- Check where the fire extinguishers are. There should be one in the laser room, one outside the door of the laser room and one in the kitchen. Go check to make sure you know where at least two of them are.
- Check that you know how to use the fire extinguisher. Pull it off the wall so you know how it's held on and will be able to grab it quickly if you need too.
- Check the state of the coolant liquid. Is there enough of it? Is it full of nasty crud? If it's looking a little grungy, you need to at least pull out the pump and wipe off any weird stuff with a paper towel. If it is looking bad, it needs to be replaced. Ask around how to replace it and what to replace it with. You'll want an extra pair of hands around anyway.
- If everything's been off the coolant liquid should be at room temperature. Once the laser has been running for a while the coolant liquid will warm up. We don't know at what temperature we'll run into issues so you need to be aware of hot the coolant liquid becomes.
Step 1: Turn on the power
- Check that the laser if off (red and green switches).
- Flip the switch on the wall behind the laser. The switch turns power on to:
- the ventilation fan
- the coolant pump
- the laser
- the laser computer
- Check that the coolant pump in working: Pinch the tube coming out of the coolant tank to feel the flow. If you don't feel any water flowing, don't go any further! Figure out why the pump isn't running and fix it!
- Listen for the ventilation fan. If its not running, don't go any further.
- Check that nothing is in the laser bed that could block the gantry
If either the fan or the coolant pump is not operational, DON'T GO ON UNT
Step 2: Turn on the computer
- Press the power button (ooooh, bet you didn't see that coming!)
- Open "launch lazzor"
- Import your file
- Check that your file looks reasonable
- Disengage EStop on EMC
- Turn on the green power switch on the laser (this powers the gantry, not the laser tube)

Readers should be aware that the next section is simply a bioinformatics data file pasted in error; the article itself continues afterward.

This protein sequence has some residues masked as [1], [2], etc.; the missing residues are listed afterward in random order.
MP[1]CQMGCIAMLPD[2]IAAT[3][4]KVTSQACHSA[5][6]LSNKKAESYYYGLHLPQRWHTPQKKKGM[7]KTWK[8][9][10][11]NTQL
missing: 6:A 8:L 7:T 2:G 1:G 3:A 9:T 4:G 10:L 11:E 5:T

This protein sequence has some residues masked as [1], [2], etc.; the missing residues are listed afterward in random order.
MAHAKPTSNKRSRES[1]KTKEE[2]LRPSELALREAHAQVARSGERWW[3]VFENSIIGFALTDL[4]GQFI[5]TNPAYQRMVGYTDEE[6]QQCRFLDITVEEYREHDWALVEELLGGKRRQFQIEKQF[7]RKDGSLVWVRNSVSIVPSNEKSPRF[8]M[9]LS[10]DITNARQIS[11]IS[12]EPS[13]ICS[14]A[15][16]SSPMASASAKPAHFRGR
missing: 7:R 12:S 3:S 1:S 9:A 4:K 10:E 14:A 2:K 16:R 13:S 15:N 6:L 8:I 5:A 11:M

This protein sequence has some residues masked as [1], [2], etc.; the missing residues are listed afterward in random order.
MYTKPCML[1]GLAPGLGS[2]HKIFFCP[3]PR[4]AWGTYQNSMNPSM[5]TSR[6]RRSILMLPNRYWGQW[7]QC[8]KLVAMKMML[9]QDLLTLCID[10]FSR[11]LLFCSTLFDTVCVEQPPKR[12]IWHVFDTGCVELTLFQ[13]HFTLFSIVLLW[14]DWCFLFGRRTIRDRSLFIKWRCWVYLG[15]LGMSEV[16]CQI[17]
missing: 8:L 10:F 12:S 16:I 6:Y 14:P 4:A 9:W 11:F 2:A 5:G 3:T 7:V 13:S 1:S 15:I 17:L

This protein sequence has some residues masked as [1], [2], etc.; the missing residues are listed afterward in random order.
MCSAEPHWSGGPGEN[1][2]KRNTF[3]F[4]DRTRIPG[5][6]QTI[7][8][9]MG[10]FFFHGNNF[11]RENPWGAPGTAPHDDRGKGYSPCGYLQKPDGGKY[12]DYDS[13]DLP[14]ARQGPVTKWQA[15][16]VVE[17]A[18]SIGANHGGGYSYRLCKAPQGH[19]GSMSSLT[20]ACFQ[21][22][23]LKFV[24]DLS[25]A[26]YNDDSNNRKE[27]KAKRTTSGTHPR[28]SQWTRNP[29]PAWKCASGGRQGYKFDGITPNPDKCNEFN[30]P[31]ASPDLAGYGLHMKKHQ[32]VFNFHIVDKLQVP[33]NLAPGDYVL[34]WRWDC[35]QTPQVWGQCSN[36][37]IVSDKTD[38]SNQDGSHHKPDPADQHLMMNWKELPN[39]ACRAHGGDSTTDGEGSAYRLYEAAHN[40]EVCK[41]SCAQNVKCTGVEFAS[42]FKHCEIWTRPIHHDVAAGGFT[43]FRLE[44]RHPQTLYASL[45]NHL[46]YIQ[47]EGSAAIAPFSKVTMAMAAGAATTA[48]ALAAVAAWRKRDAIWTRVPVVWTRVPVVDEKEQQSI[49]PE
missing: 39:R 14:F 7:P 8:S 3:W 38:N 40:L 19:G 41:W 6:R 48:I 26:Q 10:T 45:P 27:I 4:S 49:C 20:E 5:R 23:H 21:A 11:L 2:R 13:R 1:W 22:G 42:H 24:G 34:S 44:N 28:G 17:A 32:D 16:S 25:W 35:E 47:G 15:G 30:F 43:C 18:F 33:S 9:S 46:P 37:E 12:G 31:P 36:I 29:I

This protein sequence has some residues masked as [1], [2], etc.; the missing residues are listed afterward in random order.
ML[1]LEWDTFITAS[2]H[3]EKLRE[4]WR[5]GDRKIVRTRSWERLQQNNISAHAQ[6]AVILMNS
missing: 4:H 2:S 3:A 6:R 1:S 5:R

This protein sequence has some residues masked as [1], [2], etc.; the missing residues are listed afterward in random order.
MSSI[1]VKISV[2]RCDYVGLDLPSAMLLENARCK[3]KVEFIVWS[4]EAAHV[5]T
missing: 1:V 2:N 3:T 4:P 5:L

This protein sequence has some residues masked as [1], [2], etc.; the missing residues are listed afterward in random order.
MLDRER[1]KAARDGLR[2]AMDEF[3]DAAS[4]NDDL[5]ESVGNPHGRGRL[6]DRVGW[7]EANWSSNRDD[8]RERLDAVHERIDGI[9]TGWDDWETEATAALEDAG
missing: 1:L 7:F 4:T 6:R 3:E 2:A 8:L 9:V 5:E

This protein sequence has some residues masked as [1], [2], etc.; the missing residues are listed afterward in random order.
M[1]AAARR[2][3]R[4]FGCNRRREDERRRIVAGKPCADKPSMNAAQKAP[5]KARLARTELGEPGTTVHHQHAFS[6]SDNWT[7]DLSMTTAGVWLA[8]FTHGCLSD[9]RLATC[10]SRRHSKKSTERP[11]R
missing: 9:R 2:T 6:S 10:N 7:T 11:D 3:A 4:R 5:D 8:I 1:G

Step 3: Home the laser and position your file
- Place your material in the laser and tape it down using painter's tape. (The tape is to prevent your material from moving during the cut. It can easily vibrate and cause your material to shift which totally sucks, especially in the middle of a long cut! I would also recommend paper as a first pass, just to look for issues before ruining perfectly good wood/acrylic.)
- Home the x, y, and z axes (use radio buttons, press home.) (Homing z doesn't do anything in this case, but it won't work if it is not homed. The software is designed for a mill which would have a z axis)
- Change the view so that you are looking down the z axis. (optional, but it helps to be able to see what's going on)
- Touch off (position your file)
Explanation of touch off: Since you've just homed it, the current position of the laser is the minimum x and y position allowed. In an idea world, you might set this point to (0,0). However, in many cases this doesn't make sense. Perhaps your file is doing weird things and made all the y coordinates negative (the plugin sometimes does this). Perhaps you want to position your file in a different part of the bed.
To set the coordinates of the current position of the laser, select the axis you want to modify and press the "touch off" button. The dialog that pops up lets you set the current value of that coordinate.
The red box is in the area the laser can cut in. It is 9"x13.1". If you don't see this, you either don't have the view set correctly or your file is too big or too small.
Step 4: FIAR THE LAZZOR
- CHECK THAT THE COOLANT PUMP IS OPERATIONAL (Yes, again. You don't want to be that person who forgot to check and broke the laser tube.)
- CHECK THAT THE VENTILATION SYSTEM IS OPERATIONAL (Yes, again. Not breathing toxic fumes is important. It also keeps things cleaner)
- Did you check that the coolant pump and ventilation system are optional? Really? Are you sure? Go check again.
- Do you know where the fire extinguisher is and how to use it? Are you sure? Turn around, and go pull it off the wall and put it back again just to make sure you'll be able to do it quickly in an emergency.
- Ok! Everything looks ok and safe? Onwards!
- Turn the grey knob all the way down (CCW) (This knob controls the amount of power going to the laser tube.)
- Turn on the red power switch on the laser (This turns power on to the laser tube)
- Position the laser (using manual gcode or the arrow keys) over your material, but not somewhere you care about
- Use the red push button above the laser power switch to fiar teh lazzor. Turn the grey knob slowly and carefully until seems to be at the right power level. The wiki has sample feeds and speeds. If this seems to be way off, STOP. The laser may need cleaning or focusing.